Cox and colleagues soon will test two drugs in FDA-approved clinical trials. They’re about to enter second-phase testing with L-serine. The idea, explained Sandra Banack, a researcher at the Institute for Ethnomedicine, is that large doses of L-serine may be able to “outcompete” low levels of BMAA in the body, preventing it from becoming incorporated into proteins.
For ALS patients like Gilmore, the research can’t come soon enough. “If they can figure out a cause, then hopefully they can find a cure,” Gilmore said.
This article originally ran at Environmental Health News, a news source published by Environmental Health Sciences, a nonprofit media company.
SEPTEMBER, 14, 2015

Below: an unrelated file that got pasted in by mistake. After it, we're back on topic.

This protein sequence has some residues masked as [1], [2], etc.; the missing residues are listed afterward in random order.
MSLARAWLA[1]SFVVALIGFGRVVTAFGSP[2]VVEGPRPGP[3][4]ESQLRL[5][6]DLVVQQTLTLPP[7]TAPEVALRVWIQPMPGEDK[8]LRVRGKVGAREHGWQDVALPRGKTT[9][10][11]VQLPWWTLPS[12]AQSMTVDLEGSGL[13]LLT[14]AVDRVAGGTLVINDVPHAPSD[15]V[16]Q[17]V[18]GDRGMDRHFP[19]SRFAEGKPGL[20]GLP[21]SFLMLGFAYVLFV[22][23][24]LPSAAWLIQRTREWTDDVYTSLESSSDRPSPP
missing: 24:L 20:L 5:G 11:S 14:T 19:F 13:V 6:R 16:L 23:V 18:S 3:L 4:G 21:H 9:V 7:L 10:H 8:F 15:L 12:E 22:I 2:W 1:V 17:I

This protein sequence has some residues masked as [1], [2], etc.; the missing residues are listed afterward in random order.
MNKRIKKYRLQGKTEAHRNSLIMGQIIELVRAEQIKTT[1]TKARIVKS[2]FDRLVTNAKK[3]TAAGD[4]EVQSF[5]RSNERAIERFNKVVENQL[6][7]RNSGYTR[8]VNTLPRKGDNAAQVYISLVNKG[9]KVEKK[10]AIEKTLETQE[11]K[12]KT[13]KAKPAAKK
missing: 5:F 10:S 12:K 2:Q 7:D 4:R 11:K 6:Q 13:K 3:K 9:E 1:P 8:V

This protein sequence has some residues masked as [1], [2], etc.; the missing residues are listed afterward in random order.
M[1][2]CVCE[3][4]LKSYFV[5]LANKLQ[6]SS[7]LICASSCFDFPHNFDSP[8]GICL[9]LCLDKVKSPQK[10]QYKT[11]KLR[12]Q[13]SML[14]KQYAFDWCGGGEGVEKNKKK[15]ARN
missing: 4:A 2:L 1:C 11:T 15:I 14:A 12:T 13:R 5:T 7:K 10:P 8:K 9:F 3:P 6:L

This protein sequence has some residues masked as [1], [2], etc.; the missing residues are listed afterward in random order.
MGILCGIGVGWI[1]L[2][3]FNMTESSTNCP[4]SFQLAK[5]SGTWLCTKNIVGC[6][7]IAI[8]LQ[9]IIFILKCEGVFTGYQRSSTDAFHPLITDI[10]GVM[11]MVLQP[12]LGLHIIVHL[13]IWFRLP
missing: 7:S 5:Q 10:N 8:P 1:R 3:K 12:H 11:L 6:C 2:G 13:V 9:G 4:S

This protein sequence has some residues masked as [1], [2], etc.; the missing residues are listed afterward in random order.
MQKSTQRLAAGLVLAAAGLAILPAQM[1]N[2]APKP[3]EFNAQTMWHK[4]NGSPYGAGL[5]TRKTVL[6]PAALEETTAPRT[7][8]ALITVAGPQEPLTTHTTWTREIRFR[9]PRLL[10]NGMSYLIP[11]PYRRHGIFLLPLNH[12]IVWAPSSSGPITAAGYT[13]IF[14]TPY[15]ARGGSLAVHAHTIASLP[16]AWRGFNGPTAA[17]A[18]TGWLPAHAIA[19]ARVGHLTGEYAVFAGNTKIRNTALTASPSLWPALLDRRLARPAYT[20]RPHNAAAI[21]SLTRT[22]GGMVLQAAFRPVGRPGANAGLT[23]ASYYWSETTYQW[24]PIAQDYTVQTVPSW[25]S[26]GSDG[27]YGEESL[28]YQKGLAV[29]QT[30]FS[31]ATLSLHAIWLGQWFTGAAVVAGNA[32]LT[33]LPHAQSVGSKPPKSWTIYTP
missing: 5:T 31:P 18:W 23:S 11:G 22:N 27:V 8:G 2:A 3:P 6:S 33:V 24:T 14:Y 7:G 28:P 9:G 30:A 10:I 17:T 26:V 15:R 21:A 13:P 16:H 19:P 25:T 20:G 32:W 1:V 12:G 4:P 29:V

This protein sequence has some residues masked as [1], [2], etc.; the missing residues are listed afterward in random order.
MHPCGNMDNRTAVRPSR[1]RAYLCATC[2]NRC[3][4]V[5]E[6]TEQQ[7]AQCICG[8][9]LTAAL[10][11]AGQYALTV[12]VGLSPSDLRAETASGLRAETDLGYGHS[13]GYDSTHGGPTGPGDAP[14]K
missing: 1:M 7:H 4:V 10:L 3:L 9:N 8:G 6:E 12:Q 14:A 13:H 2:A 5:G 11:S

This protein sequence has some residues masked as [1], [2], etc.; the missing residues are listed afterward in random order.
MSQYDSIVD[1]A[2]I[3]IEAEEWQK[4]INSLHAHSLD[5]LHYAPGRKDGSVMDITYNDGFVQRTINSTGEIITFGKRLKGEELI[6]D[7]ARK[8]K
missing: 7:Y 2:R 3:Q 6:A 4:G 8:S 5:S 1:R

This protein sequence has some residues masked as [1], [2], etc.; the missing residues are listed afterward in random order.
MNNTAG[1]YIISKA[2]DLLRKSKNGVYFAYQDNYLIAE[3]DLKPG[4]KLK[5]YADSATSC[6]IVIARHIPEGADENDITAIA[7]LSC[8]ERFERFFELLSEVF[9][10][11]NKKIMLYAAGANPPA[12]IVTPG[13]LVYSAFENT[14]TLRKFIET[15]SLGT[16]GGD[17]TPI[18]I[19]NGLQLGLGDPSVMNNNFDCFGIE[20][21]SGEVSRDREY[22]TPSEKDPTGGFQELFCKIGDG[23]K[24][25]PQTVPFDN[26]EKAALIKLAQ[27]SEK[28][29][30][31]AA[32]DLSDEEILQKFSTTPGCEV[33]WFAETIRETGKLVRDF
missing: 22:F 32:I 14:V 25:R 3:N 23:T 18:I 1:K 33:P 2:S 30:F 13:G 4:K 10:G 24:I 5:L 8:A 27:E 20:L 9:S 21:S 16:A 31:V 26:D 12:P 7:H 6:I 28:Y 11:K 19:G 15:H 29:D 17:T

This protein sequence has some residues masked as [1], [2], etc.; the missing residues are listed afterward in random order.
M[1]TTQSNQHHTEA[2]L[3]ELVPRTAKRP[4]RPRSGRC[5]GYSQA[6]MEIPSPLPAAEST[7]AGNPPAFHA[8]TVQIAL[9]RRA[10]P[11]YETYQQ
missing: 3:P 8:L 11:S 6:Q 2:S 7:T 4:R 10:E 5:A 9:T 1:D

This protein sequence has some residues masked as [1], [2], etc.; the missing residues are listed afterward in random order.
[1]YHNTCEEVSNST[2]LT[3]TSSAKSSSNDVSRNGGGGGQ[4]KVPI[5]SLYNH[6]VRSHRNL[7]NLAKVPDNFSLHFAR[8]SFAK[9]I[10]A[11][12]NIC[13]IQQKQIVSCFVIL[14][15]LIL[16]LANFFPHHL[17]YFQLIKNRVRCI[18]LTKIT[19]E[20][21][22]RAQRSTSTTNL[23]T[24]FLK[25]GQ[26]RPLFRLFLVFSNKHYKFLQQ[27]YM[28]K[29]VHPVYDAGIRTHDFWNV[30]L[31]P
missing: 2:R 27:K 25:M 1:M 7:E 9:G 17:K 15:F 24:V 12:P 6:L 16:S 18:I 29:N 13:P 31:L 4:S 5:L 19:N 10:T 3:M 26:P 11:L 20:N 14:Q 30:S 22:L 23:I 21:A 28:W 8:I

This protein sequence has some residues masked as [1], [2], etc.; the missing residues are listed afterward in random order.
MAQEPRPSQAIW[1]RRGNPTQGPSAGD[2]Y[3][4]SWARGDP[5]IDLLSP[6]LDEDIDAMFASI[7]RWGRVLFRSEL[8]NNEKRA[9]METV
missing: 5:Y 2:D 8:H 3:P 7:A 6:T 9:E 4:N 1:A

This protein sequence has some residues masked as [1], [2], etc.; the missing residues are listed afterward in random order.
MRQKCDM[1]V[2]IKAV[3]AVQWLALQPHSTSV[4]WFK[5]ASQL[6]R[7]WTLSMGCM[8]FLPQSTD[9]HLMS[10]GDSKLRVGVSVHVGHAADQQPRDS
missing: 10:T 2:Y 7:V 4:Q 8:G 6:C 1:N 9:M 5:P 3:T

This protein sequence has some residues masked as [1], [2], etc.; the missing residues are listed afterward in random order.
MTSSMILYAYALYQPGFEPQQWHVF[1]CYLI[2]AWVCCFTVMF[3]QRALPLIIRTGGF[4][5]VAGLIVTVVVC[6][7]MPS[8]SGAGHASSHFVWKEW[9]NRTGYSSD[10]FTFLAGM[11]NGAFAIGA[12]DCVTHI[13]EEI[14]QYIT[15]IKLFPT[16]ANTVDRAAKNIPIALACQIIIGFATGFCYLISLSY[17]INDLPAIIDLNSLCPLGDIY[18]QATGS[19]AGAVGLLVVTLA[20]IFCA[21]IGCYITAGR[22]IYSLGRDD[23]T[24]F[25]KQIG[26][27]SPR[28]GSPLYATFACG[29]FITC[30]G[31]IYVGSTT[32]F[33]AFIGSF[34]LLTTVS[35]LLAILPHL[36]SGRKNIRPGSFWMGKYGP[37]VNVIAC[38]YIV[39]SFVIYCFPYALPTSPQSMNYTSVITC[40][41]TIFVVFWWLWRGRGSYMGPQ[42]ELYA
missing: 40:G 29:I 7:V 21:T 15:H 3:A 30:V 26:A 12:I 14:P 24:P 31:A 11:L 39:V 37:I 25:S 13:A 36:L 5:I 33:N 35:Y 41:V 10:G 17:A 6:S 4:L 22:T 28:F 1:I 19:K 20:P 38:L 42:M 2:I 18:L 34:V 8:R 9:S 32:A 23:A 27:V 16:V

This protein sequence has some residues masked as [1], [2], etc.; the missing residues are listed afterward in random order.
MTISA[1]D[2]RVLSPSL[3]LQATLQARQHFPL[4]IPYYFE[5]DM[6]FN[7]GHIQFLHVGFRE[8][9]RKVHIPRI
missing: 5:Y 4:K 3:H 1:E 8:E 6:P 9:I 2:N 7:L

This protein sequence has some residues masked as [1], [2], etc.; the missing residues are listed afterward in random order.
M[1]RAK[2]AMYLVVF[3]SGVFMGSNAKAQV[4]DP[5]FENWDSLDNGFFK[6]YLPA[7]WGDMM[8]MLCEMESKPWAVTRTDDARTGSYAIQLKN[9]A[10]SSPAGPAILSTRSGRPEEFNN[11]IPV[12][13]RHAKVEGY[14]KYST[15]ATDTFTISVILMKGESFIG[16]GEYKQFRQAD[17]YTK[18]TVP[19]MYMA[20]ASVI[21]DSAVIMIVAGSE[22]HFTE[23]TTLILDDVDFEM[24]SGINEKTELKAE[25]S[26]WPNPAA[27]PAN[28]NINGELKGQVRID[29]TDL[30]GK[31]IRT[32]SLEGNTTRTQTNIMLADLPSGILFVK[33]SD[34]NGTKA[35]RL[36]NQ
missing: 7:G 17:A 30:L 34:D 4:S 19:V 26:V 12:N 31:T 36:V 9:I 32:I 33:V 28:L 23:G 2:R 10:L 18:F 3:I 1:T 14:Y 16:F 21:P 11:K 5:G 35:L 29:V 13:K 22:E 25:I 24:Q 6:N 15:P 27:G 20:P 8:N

Last week, the Association was caught discharging swimming pool water into our lake. This appears to be in direct violation of CT DEEP regulations.
According to our understanding of the appropriate CT DEEP regulations, we must have a permit to discharge swimming pool water. Before the water is discharged a permit must be in place and there must be appropriate record keeping of tested chlorine content of water released. If the swimming pool water is released into the lake it must have zero Chlorine content and this fact must be recorded.
Chlorine is quite harmful to our lake environment. Chlorine can impact fish, invertebrates, plants, and other life forms. With all the discussion about not using chemicals at Woodridge Lake it is unconscionable that Association Management did not think of this before discharging the swimming pool water and that they took the CT DEEP regulations so lightly.
Lets work together to make sure this does not happen again!